The Unexpected Scottish Origins Of Fried Chicken

Padma Lakshmi, cookbook author and host of the reality TV cooking show "Top Chef," may have made the most eloquent confession of faith in the spiritual nature of fried chicken when she said, "In a way that somebody else converts to Judaism or becomes a Hare Krishna, I belong to the church of fried chicken," according to a recent BBC story. She is, of course, not alone in that sentiment. According to the BBC, freelance writer and Southern cooking expert Damon Lee Fowler, in his 1998 book "Fried Chicken: The World's Best Recipes from Memphis to Milan, from Buffalo to Bangkok," suggested that fried chicken is the state religion of the southern United States.

Fowler is in part referencing the role that fried chicken plays in the Black church, where it is often a centerpiece of church life. Soul food expert and author of the BBC piece Adrian Miller, a James Beard Award winner, explained at All Recipes that in the 19th century, it took time to prepare fried chicken. It was a labor-intensive process, from catching and killing a chicken to gutting it to cutting it into pieces before finally frying it, all of which made fried chicken a "special-occasion food, and for most African Americans, special occasions were communal meals connected to their church," Miller explained.

Other spiritual — and Scottish — origins of fried chicken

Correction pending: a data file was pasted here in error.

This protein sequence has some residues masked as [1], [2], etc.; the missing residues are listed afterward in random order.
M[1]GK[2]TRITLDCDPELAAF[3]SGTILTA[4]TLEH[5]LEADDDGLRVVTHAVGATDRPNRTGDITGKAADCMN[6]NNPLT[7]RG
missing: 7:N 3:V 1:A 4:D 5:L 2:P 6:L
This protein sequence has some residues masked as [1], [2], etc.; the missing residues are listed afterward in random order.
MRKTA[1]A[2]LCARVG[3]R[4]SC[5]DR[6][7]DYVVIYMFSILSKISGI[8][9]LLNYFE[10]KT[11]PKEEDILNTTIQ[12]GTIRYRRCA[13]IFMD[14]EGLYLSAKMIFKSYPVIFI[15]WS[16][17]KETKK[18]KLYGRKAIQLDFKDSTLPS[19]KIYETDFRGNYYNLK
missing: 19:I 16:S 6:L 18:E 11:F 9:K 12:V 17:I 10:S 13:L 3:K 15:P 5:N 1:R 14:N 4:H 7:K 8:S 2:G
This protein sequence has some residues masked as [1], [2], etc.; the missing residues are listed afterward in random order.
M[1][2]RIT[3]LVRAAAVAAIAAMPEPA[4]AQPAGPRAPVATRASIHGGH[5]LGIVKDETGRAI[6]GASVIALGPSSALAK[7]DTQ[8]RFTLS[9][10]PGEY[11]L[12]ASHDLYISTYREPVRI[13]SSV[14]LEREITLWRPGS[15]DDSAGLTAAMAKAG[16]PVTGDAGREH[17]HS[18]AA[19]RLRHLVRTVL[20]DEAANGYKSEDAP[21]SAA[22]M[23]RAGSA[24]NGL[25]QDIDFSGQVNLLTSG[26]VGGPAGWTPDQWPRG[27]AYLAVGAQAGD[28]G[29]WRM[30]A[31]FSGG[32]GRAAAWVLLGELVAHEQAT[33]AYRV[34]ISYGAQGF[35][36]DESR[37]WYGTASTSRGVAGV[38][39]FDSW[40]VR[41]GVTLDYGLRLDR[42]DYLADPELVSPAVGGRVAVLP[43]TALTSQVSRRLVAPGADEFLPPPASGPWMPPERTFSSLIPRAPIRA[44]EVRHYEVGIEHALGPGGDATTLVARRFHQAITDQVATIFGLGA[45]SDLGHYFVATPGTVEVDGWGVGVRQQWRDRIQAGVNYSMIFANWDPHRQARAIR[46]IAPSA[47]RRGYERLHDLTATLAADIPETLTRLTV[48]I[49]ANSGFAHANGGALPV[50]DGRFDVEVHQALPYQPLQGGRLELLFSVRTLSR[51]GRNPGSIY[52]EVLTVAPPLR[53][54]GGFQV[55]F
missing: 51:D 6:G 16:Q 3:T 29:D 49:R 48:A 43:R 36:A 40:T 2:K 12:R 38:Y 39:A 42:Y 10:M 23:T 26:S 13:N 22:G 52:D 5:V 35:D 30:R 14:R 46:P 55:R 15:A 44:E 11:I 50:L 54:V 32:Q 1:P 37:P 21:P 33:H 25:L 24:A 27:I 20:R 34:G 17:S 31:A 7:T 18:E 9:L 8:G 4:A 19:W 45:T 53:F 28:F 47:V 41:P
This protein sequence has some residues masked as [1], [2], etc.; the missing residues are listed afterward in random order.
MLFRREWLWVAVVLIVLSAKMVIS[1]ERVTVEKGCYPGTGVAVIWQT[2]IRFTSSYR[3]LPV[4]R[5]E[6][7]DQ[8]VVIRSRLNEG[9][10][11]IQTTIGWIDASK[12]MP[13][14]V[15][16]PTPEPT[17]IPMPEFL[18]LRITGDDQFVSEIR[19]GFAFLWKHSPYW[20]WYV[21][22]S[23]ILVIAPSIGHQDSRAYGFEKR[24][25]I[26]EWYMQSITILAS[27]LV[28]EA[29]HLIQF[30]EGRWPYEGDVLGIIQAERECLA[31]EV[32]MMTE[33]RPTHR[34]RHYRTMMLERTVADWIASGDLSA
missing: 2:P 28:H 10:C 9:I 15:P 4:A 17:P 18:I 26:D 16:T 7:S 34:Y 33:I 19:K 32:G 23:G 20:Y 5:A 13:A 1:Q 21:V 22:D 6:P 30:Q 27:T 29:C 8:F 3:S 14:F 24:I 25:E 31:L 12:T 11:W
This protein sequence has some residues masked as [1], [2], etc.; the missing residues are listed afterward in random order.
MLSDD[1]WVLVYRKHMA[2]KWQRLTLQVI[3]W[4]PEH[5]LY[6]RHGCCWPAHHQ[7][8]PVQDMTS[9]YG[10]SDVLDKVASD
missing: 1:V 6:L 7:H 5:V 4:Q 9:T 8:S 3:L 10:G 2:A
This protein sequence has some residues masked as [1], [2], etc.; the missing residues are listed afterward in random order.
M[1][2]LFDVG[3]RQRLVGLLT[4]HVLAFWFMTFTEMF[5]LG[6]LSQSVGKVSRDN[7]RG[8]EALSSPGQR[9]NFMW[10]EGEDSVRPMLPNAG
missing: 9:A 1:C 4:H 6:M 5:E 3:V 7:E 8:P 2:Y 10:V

But long before the Black church, fried chicken had spiritual status. According to Miller in First We Feast, sometime after 7,500 B.C., the wildfowl that would become the chicken was domesticated in Southeast Asia, where it was revered for crowing to announce the sunrise. But as chickens were traded across the world, they became valued as food, and accounts of frying them — though not the same way as today — began to emerge. Interestingly, there are two historical paths, details lost to the dim mists of time, explaining how fried chicken arrived in the United States.

Miller's All Recipes piece suggests a path starting in West Africa, where people had long been frying chicken and continued to do so after they were forced into slavery in the United States. A second path, noted in the BBC story, has fried chicken arriving in the United States through Scottish settlers, based in part on a 1773 entry by Scottish diarist, James Boswell, describing a fried chicken dinner. In Wide Open Eats, food writer John Mariani suggests that the Scottish pan-frying of chicken "was very well adapted to the plantation life of the southern African-American slaves." Miller posits in the BBC article that the paths merged as slaves began using fried chicken recipes of Scottish natives who became American slaveholders. In time, Miller wrote, "African American cooks embraced it [the Scottish recipes] as part of their own culinary tradition," which "caused fried chicken to lose its Scottish identity."